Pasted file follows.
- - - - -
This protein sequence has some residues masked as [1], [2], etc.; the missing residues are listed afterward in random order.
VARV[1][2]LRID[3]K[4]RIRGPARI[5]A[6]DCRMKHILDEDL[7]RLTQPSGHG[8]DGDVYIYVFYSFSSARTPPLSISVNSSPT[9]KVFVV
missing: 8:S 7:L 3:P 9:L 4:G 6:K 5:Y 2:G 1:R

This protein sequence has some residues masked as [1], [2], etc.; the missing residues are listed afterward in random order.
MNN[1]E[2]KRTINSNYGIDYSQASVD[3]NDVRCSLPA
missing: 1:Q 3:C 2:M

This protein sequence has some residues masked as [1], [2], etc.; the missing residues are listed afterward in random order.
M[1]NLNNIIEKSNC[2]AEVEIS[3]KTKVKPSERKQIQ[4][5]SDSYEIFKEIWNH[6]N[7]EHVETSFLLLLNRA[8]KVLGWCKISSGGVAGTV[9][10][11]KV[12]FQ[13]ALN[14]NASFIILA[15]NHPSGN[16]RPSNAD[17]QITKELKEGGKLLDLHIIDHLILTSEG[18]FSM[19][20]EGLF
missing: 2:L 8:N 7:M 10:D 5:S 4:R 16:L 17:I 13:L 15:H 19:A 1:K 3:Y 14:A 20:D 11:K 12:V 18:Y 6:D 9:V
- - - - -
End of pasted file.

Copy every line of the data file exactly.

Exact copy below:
This protein sequence has some residues masked as [1], [2], etc.; the missing residues are listed afterward in random order.
VARV[1][2]LRID[3]K[4]RIRGPARI[5]A[6]DCRMKHILDEDL[7]RLTQPSGHG[8]DGDVYIYVFYSFSSARTPPLSISVNSSPT[9]KVFVV
missing: 8:S 7:L 3:P 9:L 4:G 6:K 5:Y 2:G 1:R

This protein sequence has some residues masked as [1], [2], etc.; the missing residues are listed afterward in random order.
MNN[1]E[2]KRTINSNYGIDYSQASVD[3]NDVRCSLPA
missing: 1:Q 3:C 2:M

This protein sequence has some residues masked as [1], [2], etc.; the missing residues are listed afterward in random order.
M[1]NLNNIIEKSNC[2]AEVEIS[3]KTKVKPSERKQIQ[4][5]SDSYEIFKEIWNH[6]N[7]EHVETSFLLLLNRA[8]KVLGWCKISSGGVAGTV[9][10][11]KV[12]FQ[13]ALN[14]NASFIILA[15]NHPSGN[16]RPSNAD[17]QITKELKEGGKLLDLHIIDHLILTSEG[18]FSM[19][20]EGLF
missing: 2:L 8:N 7:M 10:D 5:S 4:R 16:L 17:I 13:L 15:H 19:A 1:K 3:Y 14:A 20:D 11:K 12:V 18:Y 6:D 9:V